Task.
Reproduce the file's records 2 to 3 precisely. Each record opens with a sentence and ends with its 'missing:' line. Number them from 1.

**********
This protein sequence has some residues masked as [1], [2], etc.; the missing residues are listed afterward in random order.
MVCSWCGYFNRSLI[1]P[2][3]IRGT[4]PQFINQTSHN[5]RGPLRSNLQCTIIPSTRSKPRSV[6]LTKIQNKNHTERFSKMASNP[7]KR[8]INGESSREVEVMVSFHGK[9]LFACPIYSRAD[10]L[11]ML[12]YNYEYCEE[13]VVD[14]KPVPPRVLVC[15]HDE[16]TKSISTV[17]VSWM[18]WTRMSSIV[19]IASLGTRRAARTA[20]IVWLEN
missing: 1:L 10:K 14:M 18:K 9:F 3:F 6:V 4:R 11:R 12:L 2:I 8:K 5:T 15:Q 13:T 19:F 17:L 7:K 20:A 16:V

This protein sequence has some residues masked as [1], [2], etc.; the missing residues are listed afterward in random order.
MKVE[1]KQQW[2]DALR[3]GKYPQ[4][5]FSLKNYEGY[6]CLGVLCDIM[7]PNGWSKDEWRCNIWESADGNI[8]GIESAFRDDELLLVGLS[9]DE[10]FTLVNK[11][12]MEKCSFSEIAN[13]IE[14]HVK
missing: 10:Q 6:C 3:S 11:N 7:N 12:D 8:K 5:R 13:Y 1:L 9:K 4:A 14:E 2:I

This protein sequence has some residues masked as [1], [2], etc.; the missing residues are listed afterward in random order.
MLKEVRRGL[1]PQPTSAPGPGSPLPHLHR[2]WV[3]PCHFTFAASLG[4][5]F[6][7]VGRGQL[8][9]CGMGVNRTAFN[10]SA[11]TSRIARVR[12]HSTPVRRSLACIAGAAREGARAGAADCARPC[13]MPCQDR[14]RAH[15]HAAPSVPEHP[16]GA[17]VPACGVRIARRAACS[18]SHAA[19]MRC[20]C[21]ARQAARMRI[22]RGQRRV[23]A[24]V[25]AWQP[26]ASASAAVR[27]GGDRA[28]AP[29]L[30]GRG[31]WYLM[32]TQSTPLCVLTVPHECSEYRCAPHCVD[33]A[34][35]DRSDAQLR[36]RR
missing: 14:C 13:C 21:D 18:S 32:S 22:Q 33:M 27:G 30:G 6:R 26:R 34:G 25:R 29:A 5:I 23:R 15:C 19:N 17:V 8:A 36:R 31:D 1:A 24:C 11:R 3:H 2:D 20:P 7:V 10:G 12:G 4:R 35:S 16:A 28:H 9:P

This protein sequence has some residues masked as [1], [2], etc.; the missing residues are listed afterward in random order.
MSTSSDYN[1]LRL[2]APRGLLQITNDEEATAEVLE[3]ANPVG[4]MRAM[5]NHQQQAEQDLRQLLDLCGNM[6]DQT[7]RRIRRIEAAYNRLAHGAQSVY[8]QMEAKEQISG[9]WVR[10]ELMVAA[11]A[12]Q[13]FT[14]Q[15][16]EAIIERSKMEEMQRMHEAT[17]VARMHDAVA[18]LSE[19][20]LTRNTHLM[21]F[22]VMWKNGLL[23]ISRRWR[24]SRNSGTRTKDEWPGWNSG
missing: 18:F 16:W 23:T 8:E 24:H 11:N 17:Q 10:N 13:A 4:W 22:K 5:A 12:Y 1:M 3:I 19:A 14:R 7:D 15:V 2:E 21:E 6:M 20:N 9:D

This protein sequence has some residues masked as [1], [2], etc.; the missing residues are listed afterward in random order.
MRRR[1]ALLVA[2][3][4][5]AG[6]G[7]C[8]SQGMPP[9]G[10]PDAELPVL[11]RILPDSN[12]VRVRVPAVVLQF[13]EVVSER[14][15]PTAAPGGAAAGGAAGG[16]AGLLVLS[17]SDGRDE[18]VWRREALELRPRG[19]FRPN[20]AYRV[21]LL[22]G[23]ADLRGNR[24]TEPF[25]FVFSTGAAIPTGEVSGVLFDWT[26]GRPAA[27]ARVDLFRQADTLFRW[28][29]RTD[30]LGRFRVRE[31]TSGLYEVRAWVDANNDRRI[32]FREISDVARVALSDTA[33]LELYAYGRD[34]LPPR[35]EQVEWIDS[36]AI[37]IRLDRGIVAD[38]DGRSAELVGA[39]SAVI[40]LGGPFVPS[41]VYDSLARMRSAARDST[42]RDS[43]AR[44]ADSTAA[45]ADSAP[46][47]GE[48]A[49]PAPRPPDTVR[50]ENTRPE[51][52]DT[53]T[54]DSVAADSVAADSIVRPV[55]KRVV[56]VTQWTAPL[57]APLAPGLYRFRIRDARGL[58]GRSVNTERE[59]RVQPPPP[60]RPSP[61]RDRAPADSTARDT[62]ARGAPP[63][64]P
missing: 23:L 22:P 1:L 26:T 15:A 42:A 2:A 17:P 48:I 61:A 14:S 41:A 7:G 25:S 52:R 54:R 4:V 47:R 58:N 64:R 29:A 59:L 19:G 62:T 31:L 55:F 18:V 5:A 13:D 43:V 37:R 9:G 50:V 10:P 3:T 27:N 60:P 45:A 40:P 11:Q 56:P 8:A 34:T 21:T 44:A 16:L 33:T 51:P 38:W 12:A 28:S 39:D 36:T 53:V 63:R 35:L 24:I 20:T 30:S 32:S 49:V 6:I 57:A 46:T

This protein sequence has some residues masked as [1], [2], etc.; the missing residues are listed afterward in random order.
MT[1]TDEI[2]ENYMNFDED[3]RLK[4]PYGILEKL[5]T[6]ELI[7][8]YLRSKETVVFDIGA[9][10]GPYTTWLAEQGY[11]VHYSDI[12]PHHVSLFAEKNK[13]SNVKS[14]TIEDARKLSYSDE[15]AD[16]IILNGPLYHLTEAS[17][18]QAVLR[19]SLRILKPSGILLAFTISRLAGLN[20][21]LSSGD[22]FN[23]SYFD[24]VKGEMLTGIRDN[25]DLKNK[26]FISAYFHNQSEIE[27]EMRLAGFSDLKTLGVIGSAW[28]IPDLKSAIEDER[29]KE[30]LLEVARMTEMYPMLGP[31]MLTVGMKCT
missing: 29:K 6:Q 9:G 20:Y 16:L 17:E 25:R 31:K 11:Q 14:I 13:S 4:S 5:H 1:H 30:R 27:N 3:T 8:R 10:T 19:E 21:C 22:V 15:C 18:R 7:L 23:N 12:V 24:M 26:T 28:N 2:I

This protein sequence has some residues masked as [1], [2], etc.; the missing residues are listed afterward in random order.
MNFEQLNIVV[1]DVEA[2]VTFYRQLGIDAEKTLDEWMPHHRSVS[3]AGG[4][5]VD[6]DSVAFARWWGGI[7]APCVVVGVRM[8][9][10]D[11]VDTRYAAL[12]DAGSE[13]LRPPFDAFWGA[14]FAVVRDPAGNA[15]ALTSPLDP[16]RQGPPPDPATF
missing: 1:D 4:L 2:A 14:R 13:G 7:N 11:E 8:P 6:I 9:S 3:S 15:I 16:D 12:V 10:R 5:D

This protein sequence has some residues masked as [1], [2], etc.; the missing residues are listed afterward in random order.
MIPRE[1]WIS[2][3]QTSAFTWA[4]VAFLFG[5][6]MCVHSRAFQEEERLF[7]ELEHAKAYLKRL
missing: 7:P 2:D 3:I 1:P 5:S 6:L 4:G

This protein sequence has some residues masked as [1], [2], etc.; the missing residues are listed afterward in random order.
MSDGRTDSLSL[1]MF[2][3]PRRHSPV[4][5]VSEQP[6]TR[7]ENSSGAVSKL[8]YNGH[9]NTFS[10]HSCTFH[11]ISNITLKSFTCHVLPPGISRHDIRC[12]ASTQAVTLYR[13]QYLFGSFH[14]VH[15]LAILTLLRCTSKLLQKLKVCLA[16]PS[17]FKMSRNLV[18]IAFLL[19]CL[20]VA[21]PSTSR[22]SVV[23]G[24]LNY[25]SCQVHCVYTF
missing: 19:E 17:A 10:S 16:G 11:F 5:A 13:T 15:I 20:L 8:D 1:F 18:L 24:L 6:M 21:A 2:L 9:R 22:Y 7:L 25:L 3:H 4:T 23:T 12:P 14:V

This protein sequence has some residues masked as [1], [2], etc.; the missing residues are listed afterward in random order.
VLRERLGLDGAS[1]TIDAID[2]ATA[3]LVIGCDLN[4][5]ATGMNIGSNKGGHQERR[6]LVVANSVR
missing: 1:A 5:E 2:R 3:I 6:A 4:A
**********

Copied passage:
This protein sequence has some residues masked as [1], [2], etc.; the missing residues are listed afterward in random order.
MKVE[1]KQQW[2]DALR[3]GKYPQ[4][5]FSLKNYEGY[6]CLGVLCDIM[7]PNGWSKDEWRCNIWESADGNI[8]GIESAFRDDELLLVGLS[9]DE[10]FTLVNK[11][12]MEKCSFSEIAN[13]IE[14]HVK
missing: 10:Q 6:C 3:S 11:N 7:N 12:D 8:K 5:R 13:Y 1:L 9:K 4:A 14:E 2:I

This protein sequence has some residues masked as [1], [2], etc.; the missing residues are listed afterward in random order.
MLKEVRRGL[1]PQPTSAPGPGSPLPHLHR[2]WV[3]PCHFTFAASLG[4][5]F[6][7]VGRGQL[8][9]CGMGVNRTAFN[10]SA[11]TSRIARVR[12]HSTPVRRSLACIAGAAREGARAGAADCARPC[13]MPCQDR[14]RAH[15]HAAPSVPEHP[16]GA[17]VPACGVRIARRAACS[18]SHAA[19]MRC[20]C[21]ARQAARMRI[22]RGQRRV[23]A[24]V[25]AWQP[26]ASASAAVR[27]GGDRA[28]AP[29]L[30]GRG[31]WYLM[32]TQSTPLCVLTVPHECSEYRCAPHCVD[33]A[34][35]DRSDAQLR[36]RR
missing: 14:C 13:C 21:D 18:S 32:S 22:Q 33:M 27:G 30:G 6:R 26:R 34:G 25:R 29:A 5:I 23:R 15:C 19:N 17:V 8:A 36:R 31:D 1:A 24:C 11:R 3:H 2:D 20:P 7:V 10:G 12:G 4:R 35:S 16:A 28:H 9:P